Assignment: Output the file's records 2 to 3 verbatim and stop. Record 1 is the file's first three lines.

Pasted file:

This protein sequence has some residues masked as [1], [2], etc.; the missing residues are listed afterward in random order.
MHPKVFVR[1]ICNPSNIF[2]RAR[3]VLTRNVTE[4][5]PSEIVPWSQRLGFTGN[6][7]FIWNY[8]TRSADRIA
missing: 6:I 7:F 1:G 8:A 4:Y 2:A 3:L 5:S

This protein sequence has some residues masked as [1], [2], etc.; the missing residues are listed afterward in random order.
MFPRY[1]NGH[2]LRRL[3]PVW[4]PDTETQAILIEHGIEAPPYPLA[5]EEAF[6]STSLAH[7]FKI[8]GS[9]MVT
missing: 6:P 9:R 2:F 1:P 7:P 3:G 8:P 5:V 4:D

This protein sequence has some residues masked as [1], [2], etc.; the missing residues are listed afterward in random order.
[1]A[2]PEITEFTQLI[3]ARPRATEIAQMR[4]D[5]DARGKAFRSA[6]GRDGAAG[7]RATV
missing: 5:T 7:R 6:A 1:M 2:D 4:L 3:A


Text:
This protein sequence has some residues masked as [1], [2], etc.; the missing residues are listed afterward in random order.
MFPRY[1]NGH[2]LRRL[3]PVW[4]PDTETQAILIEHGIEAPPYPLA[5]EEAF[6]STSLAH[7]FKI[8]GS[9]MVT
missing: 6:P 9:R 2:F 1:P 7:P 3:G 8:P 5:V 4:D

This protein sequence has some residues masked as [1], [2], etc.; the missing residues are listed afterward in random order.
[1]A[2]PEITEFTQLI[3]ARPRATEIAQMR[4]D[5]DARGKAFRSA[6]GRDGAAG[7]RATV
missing: 5:T 7:R 6:A 1:M 2:D 4:L 3:A